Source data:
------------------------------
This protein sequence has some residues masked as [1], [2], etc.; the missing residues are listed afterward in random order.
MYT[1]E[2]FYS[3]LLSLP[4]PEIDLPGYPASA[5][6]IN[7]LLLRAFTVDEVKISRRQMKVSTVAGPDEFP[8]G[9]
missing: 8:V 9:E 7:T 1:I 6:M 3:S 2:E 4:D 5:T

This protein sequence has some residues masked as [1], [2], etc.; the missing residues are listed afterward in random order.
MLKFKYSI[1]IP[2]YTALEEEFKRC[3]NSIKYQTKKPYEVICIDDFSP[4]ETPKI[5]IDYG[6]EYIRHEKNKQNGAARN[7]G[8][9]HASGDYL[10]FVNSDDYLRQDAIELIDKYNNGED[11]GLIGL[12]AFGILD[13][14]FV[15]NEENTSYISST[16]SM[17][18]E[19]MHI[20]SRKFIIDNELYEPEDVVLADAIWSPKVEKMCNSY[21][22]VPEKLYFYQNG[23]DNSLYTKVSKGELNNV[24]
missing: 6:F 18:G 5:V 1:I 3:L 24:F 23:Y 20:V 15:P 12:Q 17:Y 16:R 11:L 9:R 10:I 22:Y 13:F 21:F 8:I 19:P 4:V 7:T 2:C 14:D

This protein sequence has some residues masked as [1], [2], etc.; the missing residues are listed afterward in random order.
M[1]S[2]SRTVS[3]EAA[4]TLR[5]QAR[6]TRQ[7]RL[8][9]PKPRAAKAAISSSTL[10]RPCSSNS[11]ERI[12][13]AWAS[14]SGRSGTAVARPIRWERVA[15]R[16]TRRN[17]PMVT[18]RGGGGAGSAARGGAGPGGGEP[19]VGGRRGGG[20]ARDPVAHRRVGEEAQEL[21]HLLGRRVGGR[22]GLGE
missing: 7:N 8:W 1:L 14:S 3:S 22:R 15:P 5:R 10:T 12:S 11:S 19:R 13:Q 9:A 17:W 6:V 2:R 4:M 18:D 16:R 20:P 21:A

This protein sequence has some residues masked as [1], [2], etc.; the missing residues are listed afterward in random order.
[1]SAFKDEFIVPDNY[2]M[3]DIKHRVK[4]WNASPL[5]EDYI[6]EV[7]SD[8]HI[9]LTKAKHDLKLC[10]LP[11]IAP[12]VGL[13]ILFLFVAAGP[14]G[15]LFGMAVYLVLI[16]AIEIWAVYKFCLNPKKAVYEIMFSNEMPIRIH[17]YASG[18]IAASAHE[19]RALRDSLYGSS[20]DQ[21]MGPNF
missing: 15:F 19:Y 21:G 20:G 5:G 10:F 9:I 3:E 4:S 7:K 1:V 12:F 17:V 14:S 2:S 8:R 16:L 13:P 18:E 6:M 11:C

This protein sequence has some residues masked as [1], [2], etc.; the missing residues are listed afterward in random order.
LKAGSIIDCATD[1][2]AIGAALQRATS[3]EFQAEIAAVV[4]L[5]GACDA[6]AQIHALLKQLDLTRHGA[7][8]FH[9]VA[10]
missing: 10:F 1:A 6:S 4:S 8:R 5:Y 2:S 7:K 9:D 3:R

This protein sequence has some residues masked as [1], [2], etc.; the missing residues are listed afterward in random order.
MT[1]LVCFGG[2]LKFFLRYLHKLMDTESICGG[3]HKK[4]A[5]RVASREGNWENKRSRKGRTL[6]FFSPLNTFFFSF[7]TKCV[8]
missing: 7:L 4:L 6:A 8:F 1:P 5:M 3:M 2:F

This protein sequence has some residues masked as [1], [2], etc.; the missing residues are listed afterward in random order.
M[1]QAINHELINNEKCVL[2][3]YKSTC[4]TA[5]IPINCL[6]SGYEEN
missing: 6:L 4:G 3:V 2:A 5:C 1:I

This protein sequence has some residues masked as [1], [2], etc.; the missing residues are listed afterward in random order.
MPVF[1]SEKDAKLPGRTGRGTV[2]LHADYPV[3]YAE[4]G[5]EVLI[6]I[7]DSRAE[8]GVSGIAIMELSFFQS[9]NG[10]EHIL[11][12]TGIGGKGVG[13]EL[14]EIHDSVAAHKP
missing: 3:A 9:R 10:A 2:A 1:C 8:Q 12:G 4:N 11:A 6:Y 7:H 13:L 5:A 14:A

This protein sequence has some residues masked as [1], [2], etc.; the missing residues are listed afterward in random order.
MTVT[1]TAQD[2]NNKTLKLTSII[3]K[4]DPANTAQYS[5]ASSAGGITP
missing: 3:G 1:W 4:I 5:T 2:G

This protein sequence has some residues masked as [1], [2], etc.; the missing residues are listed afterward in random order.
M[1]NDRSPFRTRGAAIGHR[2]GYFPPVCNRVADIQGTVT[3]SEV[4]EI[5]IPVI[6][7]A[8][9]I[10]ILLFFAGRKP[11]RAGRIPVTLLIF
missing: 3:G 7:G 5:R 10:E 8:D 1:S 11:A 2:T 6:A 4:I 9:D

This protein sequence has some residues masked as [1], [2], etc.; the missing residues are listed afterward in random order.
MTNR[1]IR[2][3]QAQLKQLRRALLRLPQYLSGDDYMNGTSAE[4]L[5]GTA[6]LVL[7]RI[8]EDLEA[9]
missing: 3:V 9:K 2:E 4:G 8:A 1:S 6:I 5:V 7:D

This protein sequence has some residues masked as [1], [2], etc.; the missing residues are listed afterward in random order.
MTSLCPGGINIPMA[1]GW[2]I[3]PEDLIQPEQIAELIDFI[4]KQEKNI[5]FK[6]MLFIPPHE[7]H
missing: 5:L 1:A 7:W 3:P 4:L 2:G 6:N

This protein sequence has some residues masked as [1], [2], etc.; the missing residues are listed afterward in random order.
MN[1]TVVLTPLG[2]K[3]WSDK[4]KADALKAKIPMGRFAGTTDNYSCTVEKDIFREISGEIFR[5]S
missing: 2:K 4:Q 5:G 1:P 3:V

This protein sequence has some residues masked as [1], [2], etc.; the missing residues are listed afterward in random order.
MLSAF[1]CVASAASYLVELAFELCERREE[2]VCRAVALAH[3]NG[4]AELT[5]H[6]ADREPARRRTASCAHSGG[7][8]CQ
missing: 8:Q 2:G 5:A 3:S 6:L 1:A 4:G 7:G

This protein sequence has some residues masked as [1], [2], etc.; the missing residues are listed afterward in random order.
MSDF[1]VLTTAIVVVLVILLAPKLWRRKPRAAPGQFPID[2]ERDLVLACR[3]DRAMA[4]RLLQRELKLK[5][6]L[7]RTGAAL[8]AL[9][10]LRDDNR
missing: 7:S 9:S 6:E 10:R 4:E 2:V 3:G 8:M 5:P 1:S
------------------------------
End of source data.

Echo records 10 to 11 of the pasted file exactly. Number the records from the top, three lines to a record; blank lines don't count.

This protein sequence has some residues masked as [1], [2], etc.; the missing residues are listed afterward in random order.
M[1]NDRSPFRTRGAAIGHR[2]GYFPPVCNRVADIQGTVT[3]SEV[4]EI[5]IPVI[6][7]A[8][9]I[10]ILLFFAGRKP[11]RAGRIPVTLLIF
missing: 3:G 7:G 5:R 10:E 8:D 1:S 11:A 2:T 6:A 4:I 9:D

This protein sequence has some residues masked as [1], [2], etc.; the missing residues are listed afterward in random order.
MTNR[1]IR[2][3]QAQLKQLRRALLRLPQYLSGDDYMNGTSAE[4]L[5]GTA[6]LVL[7]RI[8]EDLEA[9]
missing: 3:V 9:K 2:E 4:G 8:A 1:S 6:I 5:V 7:D